With Maine students all learning from home, Jodie Hall is serving as behavioral support professional and mother at the same time to her son Andrew, a Greely High School sophomore with Down syndrome. Courtesy Jodie Hall

NORTH YARMOUTH — The closure of Maine schools due to the coronavirus pandemic, forcing students to learn remotely from home, can present its fair share of challenges. But parents and administrators are finding that the impact on special education students – who rely on the structure, one-on-one support, and social interactions that the classroom provides – is particularly significant.

Jodie Hall of North Yarmouth can attest to that. Her son Andrew has Down syndrome and is a sophomore at Greely High School.

Remote learning via the internet is “a great alternative in a pinch right now, so I really appreciate the effort, but it’s nowhere near the kind of support and structure that he normally receives within the school day,” she said. “He’s a complex kiddo with complex diagnoses, and when we’re looking at the day-to-day structure which is normally provided by the school, he’s really missing that lack of consistency and predictability.”

Andrew is involved in several Google Hangout virtual online sessions each day, but “it’s changing,” Hall said. “It’s changing who’s involved when, and what they’re doing, and the times of day. So for him in particular, that’s a really challenging bit. Which means that accessing new learning is just that much more of a challenge for him.”

Barbara Gunn, director of student services with the Brunswick School Department, said “one of the big questions right now with what we’re providing (is) are we trying to maintain skills, or are we trying to introduce new learning. And I think … most people are trying to maintain skills.”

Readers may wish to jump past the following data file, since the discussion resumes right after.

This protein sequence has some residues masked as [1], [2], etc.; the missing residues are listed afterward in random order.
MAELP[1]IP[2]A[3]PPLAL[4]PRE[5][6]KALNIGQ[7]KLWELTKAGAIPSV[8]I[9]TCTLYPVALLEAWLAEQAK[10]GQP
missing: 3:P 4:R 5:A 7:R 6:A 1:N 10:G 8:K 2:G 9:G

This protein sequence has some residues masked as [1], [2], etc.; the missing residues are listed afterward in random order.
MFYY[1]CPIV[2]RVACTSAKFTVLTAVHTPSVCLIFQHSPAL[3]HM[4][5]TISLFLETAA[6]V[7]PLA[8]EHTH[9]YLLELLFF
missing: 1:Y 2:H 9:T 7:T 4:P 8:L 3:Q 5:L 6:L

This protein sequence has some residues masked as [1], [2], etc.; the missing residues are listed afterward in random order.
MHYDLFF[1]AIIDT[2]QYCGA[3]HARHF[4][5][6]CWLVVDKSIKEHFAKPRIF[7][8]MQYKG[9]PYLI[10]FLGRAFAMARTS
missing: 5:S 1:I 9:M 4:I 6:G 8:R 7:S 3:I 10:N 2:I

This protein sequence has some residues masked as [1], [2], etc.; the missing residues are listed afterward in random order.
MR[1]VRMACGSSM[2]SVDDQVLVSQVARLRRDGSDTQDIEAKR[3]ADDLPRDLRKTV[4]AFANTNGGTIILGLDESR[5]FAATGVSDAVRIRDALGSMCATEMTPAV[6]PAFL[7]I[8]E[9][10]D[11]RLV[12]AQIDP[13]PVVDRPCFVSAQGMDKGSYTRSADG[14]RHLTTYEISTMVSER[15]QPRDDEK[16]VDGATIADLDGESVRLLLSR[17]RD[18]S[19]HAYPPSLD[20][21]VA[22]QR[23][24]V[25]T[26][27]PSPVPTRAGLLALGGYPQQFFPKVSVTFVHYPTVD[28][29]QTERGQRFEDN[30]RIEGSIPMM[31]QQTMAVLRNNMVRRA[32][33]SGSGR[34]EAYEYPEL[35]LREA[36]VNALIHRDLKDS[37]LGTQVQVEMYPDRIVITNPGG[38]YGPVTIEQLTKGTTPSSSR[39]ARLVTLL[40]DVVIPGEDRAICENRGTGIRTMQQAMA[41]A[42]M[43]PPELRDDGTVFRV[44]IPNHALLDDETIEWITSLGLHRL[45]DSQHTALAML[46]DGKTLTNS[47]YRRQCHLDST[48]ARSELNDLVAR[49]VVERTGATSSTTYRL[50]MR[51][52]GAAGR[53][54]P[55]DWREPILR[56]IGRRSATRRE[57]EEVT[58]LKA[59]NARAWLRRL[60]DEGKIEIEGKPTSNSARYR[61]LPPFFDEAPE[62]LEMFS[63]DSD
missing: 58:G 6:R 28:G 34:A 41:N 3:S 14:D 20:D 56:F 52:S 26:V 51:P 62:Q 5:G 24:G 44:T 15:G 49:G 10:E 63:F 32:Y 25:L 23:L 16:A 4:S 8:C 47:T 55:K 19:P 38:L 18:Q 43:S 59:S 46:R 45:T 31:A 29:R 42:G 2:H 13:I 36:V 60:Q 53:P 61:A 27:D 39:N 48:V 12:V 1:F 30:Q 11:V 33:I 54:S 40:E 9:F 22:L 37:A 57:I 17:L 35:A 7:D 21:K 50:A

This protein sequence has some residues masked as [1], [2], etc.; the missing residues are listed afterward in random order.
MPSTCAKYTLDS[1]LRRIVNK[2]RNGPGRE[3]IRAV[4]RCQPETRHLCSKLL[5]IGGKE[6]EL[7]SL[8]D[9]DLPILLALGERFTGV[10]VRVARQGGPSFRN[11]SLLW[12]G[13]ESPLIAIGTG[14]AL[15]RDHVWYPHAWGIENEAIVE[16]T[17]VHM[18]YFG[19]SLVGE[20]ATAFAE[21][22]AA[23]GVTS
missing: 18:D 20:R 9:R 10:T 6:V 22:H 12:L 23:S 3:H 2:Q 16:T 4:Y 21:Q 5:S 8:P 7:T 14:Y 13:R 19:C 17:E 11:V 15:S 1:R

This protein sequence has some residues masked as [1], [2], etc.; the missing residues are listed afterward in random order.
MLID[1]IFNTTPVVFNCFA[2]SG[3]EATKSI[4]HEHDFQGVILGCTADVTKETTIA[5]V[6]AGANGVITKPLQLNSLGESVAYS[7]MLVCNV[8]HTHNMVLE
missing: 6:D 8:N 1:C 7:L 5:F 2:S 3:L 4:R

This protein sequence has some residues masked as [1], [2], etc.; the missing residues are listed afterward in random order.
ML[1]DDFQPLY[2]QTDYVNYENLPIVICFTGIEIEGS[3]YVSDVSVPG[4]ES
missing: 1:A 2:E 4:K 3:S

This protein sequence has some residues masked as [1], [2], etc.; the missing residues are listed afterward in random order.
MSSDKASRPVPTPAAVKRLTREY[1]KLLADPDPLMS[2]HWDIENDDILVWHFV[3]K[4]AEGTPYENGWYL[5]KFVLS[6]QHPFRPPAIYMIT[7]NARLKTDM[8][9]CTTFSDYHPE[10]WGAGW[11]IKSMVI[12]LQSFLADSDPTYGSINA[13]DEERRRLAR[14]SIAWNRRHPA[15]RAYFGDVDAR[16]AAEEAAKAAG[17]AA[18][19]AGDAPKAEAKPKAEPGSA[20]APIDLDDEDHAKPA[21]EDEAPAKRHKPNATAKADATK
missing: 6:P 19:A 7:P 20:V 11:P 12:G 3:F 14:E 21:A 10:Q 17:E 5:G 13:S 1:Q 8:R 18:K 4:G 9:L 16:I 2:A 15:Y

Brunswick has 415 students identified through its special education program, about 18% of its district-wide student body, Gunn said.


Activities are being sent home or emailed to elementary school parents, and junior and high school students use Google Hangouts for their classes. Through that online service teachers, educational technicians, and occupational, physical and speech therapy providers are working with pupils, although not at the level the classroom can provide, Gunn said.

In cases where a student doesn’t have internet access, Technology Director Sue Woodhams is working to set up mobile hot spots at their homes and deliver Google Chromebook computers, Gunn said.

Westbrook-based Woodfords Family Services, which has four satellite locations throughout Maine, offers behavioral health, clinical and educational programs to more than 1,500 people of all ages who have autism, developmental or intellectual disabilities, or mental health diagnoses. The agency has a preschool for children with autism and other disabilities to help them transition into public kindergarten. It also partners with school districts, with staff providing student support in classrooms, according to Kerry de Bree, director of development and strategic initiatives.

Many parents have contacted Woodfords in search of supplemental programming, and the agency is using live “telehealth” options to offer support via telecommunications technology, de Bree said. Woodfords, which delivers instructional materials to homes in advance, typically works with about 170 children, 95 of them now remotely.

“It’s not full-time programming,” de Bree said. “Typically kids would receive six hours of preschool services a day; right now they’re receiving anywhere from one to three hours.”

“Nobody is providing a full-day instruction,” Gunn said. “… We’re trying to provide what we can, and what’s appropriate right now.”


That extra time provides ed techs with professional development opportunities.

“There are lots of things out there that now they … have the time to do, (for which) we could not find the time,” Gunn said.